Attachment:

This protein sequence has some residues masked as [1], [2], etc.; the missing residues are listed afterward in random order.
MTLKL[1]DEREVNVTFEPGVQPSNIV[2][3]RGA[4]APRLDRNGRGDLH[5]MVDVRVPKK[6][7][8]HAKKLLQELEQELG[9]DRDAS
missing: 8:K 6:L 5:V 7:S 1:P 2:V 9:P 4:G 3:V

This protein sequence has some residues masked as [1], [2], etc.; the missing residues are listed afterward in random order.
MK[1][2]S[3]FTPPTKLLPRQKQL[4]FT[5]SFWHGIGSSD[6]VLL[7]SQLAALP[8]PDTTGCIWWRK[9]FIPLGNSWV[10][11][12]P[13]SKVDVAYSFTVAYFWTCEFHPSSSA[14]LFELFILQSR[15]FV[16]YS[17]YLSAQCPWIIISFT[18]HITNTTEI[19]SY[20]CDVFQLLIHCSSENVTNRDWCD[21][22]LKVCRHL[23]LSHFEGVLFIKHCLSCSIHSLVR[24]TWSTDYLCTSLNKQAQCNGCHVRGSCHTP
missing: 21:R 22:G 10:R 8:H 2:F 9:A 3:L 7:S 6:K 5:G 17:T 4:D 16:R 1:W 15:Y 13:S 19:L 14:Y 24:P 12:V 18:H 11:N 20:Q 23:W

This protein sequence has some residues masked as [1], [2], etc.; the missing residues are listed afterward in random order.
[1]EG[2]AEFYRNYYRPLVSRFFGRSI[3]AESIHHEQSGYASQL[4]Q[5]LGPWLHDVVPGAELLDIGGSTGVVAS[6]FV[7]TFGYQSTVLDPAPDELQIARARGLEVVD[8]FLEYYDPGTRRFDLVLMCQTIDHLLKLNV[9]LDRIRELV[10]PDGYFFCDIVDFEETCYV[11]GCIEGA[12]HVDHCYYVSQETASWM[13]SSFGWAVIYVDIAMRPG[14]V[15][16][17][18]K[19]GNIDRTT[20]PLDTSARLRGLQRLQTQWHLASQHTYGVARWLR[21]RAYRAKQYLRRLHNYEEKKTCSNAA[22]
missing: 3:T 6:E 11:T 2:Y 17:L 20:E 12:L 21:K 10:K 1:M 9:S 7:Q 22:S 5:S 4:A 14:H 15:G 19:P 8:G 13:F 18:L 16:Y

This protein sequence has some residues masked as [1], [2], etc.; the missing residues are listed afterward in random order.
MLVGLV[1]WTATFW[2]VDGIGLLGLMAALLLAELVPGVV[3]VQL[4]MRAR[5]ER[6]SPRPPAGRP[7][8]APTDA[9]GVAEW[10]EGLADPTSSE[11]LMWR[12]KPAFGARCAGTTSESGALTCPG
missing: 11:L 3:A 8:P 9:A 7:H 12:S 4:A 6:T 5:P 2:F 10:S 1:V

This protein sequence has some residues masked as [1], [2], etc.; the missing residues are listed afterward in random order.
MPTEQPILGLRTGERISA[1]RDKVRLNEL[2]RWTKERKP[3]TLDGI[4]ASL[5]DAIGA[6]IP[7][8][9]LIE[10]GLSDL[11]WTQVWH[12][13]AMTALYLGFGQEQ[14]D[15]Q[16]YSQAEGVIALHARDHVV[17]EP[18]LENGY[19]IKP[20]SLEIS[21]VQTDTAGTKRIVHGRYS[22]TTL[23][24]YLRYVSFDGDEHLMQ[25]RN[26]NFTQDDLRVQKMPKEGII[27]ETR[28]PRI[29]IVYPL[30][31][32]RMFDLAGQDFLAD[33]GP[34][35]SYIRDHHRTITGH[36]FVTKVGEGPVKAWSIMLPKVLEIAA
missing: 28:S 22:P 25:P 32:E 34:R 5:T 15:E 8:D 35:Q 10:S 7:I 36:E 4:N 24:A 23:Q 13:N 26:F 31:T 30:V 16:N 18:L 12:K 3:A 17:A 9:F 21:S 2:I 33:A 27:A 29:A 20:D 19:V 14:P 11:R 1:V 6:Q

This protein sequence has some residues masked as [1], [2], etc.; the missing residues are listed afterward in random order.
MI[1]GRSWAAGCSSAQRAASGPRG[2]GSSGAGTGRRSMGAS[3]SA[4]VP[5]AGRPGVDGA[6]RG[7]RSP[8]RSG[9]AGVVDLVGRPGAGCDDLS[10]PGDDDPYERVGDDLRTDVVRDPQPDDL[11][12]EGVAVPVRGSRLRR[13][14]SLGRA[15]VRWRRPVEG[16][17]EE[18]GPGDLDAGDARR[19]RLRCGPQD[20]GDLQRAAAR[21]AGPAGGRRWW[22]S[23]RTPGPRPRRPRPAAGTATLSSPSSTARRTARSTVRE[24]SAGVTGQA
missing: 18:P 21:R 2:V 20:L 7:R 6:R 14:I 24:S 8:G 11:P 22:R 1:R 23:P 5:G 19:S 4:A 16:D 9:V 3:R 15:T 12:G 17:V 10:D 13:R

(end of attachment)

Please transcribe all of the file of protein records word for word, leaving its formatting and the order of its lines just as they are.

This protein sequence has some residues masked as [1], [2], etc.; the missing residues are listed afterward in random order.
MTLKL[1]DEREVNVTFEPGVQPSNIV[2][3]RGA[4]APRLDRNGRGDLH[5]MVDVRVPKK[6][7][8]HAKKLLQELEQELG[9]DRDAS
missing: 8:K 6:L 5:V 7:S 1:P 2:V 9:P 4:G 3:V

This protein sequence has some residues masked as [1], [2], etc.; the missing residues are listed afterward in random order.
MK[1][2]S[3]FTPPTKLLPRQKQL[4]FT[5]SFWHGIGSSD[6]VLL[7]SQLAALP[8]PDTTGCIWWRK[9]FIPLGNSWV[10][11][12]P[13]SKVDVAYSFTVAYFWTCEFHPSSSA[14]LFELFILQSR[15]FV[16]YS[17]YLSAQCPWIIISFT[18]HITNTTEI[19]SY[20]CDVFQLLIHCSSENVTNRDWCD[21][22]LKVCRHL[23]LSHFEGVLFIKHCLSCSIHSLVR[24]TWSTDYLCTSLNKQAQCNGCHVRGSCHTP
missing: 21:R 22:G 10:R 8:H 2:F 9:A 3:L 7:S 6:K 5:G 17:T 4:D 16:R 1:W 15:Y 13:S 19:L 14:Y 24:P 12:V 18:H 11:N 20:Q 23:W

This protein sequence has some residues masked as [1], [2], etc.; the missing residues are listed afterward in random order.
[1]EG[2]AEFYRNYYRPLVSRFFGRSI[3]AESIHHEQSGYASQL[4]Q[5]LGPWLHDVVPGAELLDIGGSTGVVAS[6]FV[7]TFGYQSTVLDPAPDELQIARARGLEVVD[8]FLEYYDPGTRRFDLVLMCQTIDHLLKLNV[9]LDRIRELV[10]PDGYFFCDIVDFEETCYV[11]GCIEGA[12]HVDHCYYVSQETASWM[13]SSFGWAVIYVDIAMRPG[14]V[15][16][17][18]K[19]GNIDRTT[20]PLDTSARLRGLQRLQTQWHLASQHTYGVARWLR[21]RAYRAKQYLRRLHNYEEKKTCSNAA[22]
missing: 3:T 6:E 11:T 2:Y 17:L 20:E 12:L 21:K 10:K 1:M 9:S 7:Q 22:S 5:S 4:A 14:H 15:G 19:P 8:G 13:F 18:L 16:Y

This protein sequence has some residues masked as [1], [2], etc.; the missing residues are listed afterward in random order.
MLVGLV[1]WTATFW[2]VDGIGLLGLMAALLLAELVPGVV[3]VQL[4]MRAR[5]ER[6]SPRPPAGRP[7][8]APTDA[9]GVAEW[10]EGLADPTSSE[11]LMWR[12]KPAFGARCAGTTSESGALTCPG
missing: 11:L 3:A 8:P 9:A 7:H 12:S 4:A 6:T 5:P 2:F 10:S 1:V

This protein sequence has some residues masked as [1], [2], etc.; the missing residues are listed afterward in random order.
MPTEQPILGLRTGERISA[1]RDKVRLNEL[2]RWTKERKP[3]TLDGI[4]ASL[5]DAIGA[6]IP[7][8][9]LIE[10]GLSDL[11]WTQVWH[12][13]AMTALYLGFGQEQ[14]D[15]Q[16]YSQAEGVIALHARDHVV[17]EP[18]LENGY[19]IKP[20]SLEIS[21]VQTDTAGTKRIVHGRYS[22]TTL[23][24]YLRYVSFDGDEHLMQ[25]RN[26]NFTQDDLRVQKMPKEGII[27]ETR[28]PRI[29]IVYPL[30][31][32]RMFDLAGQDFLAD[33]GP[34][35]SYIRDHHRTITGH[36]FVTKVGEGPVKAWSIMLPKVLEIAA
missing: 28:S 22:P 25:P 32:E 34:R 5:T 15:E 8:D 35:Q 10:S 7:I 36:E 4:N 24:A 23:Q 13:N 26:F 31:T 30:V 16:N 18:L 12:K 3:A 17:A 9:F 21:S 2:I 33:A 27:A 29:A 20:D 19:V 14:P 11:R 1:V 6:Q

This protein sequence has some residues masked as [1], [2], etc.; the missing residues are listed afterward in random order.
MI[1]GRSWAAGCSSAQRAASGPRG[2]GSSGAGTGRRSMGAS[3]SA[4]VP[5]AGRPGVDGA[6]RG[7]RSP[8]RSG[9]AGVVDLVGRPGAGCDDLS[10]PGDDDPYERVGDDLRTDVVRDPQPDDL[11][12]EGVAVPVRGSRLRR[13][14]SLGRA[15]VRWRRPVEG[16][17]EE[18]GPGDLDAGDARR[19]RLRCGPQD[20]GDLQRAAAR[21]AGPAGGRRWW[22]S[23]RTPGPRPRRPRPAAGTATLSSPSSTARRTARSTVRE[24]SAGVTGQA
missing: 18:P 21:R 2:V 20:L 7:R 6:R 14:I 24:S 8:G 11:P 22:R 1:R 23:P 5:G 19:S 4:A 16:D 9:V 3:R 15:T 12:G 17:V 10:D 13:R